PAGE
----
Kicking off with a cathartic shriek, Picaresque is The Decemberists’ most extravagant and brazen offering, at least musically speaking. Anchored by the delightfully outlandish lyrics of Colin Meloy and Chris Funk’s instrumental bag of tricks (hurdy-gurdy, bouzouki, and mountain dulcimer all make an appearance), the band’s third album earned them universal critical acclaim and an instant cult following.

But whereas the equally spectacular Hazards stuck to one story, Picaresque covers an insane amount of ground. Evoking impending doom and the blinding ecstasy of love, frantic violins frame a star-crossed couple’s struggle on “We Both Go Down Together”. Unable to reconcile his sweetheart’s sordid past (“tattooed tramp”) with the stifling expectations of an elitist patriarch, the singer finds suicide to be the couple’s only form of salvation: “And while the seagulls are crying/ We fall but our souls are flying.” There’s also a self-conscious ditty about athletic incompetence (“The Sporting Life”), a diatribe on the rigidity of socioeconomic hierarchies (“The Engine Driver”), and an eight-minute gypsy rock saga chronicling naturalistic calamity, exploited kindness, and masochistic retribution (“The Mariner’s Revenge Song”).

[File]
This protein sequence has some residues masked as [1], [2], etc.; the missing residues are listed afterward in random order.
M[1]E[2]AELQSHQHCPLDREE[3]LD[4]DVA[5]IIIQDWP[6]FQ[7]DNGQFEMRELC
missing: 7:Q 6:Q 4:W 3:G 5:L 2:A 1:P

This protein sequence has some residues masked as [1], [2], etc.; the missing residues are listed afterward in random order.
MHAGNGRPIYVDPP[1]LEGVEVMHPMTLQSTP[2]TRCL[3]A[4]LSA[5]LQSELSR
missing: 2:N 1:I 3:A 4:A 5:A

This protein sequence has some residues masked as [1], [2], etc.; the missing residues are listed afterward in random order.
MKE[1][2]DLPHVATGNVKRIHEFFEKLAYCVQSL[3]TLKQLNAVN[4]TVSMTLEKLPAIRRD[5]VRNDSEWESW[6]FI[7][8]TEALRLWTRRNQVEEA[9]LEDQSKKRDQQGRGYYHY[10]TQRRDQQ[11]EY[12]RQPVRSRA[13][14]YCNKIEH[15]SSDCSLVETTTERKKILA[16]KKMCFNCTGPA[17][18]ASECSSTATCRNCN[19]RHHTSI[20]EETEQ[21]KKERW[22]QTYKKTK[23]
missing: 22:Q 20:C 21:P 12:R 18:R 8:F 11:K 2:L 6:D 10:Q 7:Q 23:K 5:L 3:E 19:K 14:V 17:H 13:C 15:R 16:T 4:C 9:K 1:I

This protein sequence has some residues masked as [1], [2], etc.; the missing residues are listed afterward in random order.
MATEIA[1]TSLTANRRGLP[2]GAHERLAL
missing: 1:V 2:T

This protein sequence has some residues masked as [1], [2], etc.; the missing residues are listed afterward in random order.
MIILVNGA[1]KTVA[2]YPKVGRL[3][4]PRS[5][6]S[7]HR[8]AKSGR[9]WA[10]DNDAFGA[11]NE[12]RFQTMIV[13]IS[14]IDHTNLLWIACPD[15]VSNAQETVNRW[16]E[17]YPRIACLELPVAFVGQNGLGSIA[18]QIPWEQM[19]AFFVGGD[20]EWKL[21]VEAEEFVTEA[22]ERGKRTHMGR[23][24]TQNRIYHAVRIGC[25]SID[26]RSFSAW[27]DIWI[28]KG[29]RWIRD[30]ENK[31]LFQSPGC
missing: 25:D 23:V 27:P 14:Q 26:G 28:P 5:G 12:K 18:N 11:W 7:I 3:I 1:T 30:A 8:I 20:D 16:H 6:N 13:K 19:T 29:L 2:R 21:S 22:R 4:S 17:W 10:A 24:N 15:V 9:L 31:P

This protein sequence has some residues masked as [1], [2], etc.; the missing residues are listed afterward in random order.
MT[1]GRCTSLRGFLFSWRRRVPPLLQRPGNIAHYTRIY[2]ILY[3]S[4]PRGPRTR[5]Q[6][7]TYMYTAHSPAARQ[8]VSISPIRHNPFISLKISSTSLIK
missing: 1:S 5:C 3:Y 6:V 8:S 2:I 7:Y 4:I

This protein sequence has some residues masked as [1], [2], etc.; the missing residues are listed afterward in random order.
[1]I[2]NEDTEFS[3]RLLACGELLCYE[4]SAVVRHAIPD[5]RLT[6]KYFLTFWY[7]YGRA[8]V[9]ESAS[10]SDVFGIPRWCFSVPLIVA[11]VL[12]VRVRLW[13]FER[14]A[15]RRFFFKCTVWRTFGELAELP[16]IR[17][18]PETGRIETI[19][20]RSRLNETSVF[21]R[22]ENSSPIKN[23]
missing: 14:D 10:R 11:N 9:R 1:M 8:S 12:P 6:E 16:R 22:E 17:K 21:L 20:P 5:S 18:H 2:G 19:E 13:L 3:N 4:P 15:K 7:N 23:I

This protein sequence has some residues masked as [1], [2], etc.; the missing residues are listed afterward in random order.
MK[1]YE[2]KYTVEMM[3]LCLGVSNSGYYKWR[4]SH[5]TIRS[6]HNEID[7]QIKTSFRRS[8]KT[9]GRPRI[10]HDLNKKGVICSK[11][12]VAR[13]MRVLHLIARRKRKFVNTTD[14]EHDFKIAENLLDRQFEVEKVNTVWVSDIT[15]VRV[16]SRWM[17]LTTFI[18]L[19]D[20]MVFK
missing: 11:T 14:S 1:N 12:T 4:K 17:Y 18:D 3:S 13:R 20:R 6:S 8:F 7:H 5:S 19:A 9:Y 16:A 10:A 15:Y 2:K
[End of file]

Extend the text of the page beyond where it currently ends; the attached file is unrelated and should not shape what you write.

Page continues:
“16 Military Wives” is another notable entry as, unlike Picaresque‘s other songs, it takes its inspiration from real life, serving as an anthemic rebuke of President Bush and the media’s lame response. Backed by a majestically swirling organ, Meloy belts out in righteous frustration, “If America says it’s so/ It’s so!/ And the anchorperson on TV/ Goes la-di-da-di-da-didi-didi-da!” Touting a more sparse arrangement, closing track “Of Angels and Angles” finds the singer sounding wounded and exposed over nothing except a gentle acoustic guitar. It’s a fitting testament to an album whose diversity not only defined The Decemberists, but inspired a whole generation of Pacific Northwest folkies. A full decade later, its reverberations are still being heard.